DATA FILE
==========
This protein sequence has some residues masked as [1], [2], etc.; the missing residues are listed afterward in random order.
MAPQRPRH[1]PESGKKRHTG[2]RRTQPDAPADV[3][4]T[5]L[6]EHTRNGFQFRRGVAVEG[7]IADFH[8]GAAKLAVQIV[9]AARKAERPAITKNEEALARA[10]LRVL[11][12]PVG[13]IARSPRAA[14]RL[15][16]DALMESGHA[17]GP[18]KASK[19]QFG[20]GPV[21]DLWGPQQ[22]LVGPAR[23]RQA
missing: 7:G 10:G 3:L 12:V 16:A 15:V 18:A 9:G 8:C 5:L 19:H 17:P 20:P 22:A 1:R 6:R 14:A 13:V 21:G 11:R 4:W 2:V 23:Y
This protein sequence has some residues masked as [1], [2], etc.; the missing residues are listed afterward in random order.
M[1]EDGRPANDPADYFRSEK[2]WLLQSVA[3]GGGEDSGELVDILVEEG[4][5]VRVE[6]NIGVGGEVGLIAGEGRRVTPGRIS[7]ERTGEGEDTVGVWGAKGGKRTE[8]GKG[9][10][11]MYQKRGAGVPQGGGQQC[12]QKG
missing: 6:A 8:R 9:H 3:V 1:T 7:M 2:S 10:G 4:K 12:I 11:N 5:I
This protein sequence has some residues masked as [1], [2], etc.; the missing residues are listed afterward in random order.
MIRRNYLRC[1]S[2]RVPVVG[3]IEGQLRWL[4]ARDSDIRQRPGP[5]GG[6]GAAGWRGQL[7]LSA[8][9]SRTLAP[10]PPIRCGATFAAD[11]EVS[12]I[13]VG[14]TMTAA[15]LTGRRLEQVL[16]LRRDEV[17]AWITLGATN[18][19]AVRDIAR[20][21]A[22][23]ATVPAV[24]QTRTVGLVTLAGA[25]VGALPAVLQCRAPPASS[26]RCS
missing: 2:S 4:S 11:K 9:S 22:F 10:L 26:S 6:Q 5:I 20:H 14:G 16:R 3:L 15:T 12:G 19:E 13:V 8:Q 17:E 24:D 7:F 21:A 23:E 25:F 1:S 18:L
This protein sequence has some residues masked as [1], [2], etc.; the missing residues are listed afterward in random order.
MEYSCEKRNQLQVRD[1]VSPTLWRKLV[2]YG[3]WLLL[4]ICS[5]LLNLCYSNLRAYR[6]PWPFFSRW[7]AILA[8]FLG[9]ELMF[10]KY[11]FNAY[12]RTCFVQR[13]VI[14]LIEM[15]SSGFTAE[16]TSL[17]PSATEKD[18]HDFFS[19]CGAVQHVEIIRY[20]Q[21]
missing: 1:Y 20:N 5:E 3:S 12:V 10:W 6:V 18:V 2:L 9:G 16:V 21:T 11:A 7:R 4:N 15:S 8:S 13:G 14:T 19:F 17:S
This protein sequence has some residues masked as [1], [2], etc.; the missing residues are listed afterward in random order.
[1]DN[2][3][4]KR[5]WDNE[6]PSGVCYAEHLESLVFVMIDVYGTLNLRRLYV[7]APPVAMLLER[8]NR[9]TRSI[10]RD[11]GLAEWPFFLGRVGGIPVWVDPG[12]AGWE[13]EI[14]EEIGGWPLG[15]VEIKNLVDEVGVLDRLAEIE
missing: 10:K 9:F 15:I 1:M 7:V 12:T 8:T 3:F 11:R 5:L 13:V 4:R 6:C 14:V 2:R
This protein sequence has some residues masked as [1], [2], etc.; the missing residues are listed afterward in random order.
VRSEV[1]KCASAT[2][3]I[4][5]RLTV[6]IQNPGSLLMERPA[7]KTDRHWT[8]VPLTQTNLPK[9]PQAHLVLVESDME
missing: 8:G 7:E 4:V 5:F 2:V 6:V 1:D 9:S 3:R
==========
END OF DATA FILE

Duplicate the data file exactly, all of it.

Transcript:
This protein sequence has some residues masked as [1], [2], etc.; the missing residues are listed afterward in random order.
MAPQRPRH[1]PESGKKRHTG[2]RRTQPDAPADV[3][4]T[5]L[6]EHTRNGFQFRRGVAVEG[7]IADFH[8]GAAKLAVQIV[9]AARKAERPAITKNEEALARA[10]LRVL[11][12]PVG[13]IARSPRAA[14]RL[15][16]DALMESGHA[17]GP[18]KASK[19]QFG[20]GPV[21]DLWGPQQ[22]LVGPAR[23]RQA
missing: 7:G 10:G 3:L 12:V 16:A 15:V 18:A 9:G 8:C 5:L 19:H 17:P 20:P 22:A 1:R 6:R 14:A 13:V 21:G 11:R 4:W 2:V 23:Y
This protein sequence has some residues masked as [1], [2], etc.; the missing residues are listed afterward in random order.
M[1]EDGRPANDPADYFRSEK[2]WLLQSVA[3]GGGEDSGELVDILVEEG[4][5]VRVE[6]NIGVGGEVGLIAGEGRRVTPGRIS[7]ERTGEGEDTVGVWGAKGGKRTE[8]GKG[9][10][11]MYQKRGAGVPQGGGQQC[12]QKG
missing: 6:A 8:R 9:H 3:V 1:T 7:M 2:S 10:G 4:K 12:I 11:N 5:I
This protein sequence has some residues masked as [1], [2], etc.; the missing residues are listed afterward in random order.
MIRRNYLRC[1]S[2]RVPVVG[3]IEGQLRWL[4]ARDSDIRQRPGP[5]GG[6]GAAGWRGQL[7]LSA[8][9]SRTLAP[10]PPIRCGATFAAD[11]EVS[12]I[13]VG[14]TMTAA[15]LTGRRLEQVL[16]LRRDEV[17]AWITLGATN[18][19]AVRDIAR[20][21]A[22][23]ATVPAV[24]QTRTVGLVTLAGA[25]VGALPAVLQCRAPPASS[26]RCS
missing: 2:S 4:S 11:K 9:S 22:F 10:L 26:S 6:Q 5:I 20:H 14:G 16:R 3:L 15:T 12:G 19:E 13:V 8:Q 17:E 24:D 7:F 21:A 23:E 25:F 1:S 18:L
This protein sequence has some residues masked as [1], [2], etc.; the missing residues are listed afterward in random order.
MEYSCEKRNQLQVRD[1]VSPTLWRKLV[2]YG[3]WLLL[4]ICS[5]LLNLCYSNLRAYR[6]PWPFFSRW[7]AILA[8]FLG[9]ELMF[10]KY[11]FNAY[12]RTCFVQR[13]VI[14]LIEM[15]SSGFTAE[16]TSL[17]PSATEKD[18]HDFFS[19]CGAVQHVEIIRY[20]Q[21]
missing: 1:Y 20:N 5:E 3:S 12:V 10:W 6:V 18:V 2:L 9:G 16:V 21:T 11:A 7:R 4:N 15:S 8:S 13:G 14:T 19:F 17:S
This protein sequence has some residues masked as [1], [2], etc.; the missing residues are listed afterward in random order.
[1]DN[2][3][4]KR[5]WDNE[6]PSGVCYAEHLESLVFVMIDVYGTLNLRRLYV[7]APPVAMLLER[8]NR[9]TRSI[10]RD[11]GLAEWPFFLGRVGGIPVWVDPG[12]AGWE[13]EI[14]EEIGGWPLG[15]VEIKNLVDEVGVLDRLAEIE
missing: 10:K 9:F 15:I 1:M 7:V 12:T 8:T 3:F 11:R 5:L 13:V 4:R 6:C 14:V 2:R
This protein sequence has some residues masked as [1], [2], etc.; the missing residues are listed afterward in random order.
VRSEV[1]KCASAT[2][3]I[4][5]RLTV[6]IQNPGSLLMERPA[7]KTDRHWT[8]VPLTQTNLPK[9]PQAHLVLVESDME
missing: 8:G 7:E 4:V 5:F 2:V 6:V 1:D 9:S 3:R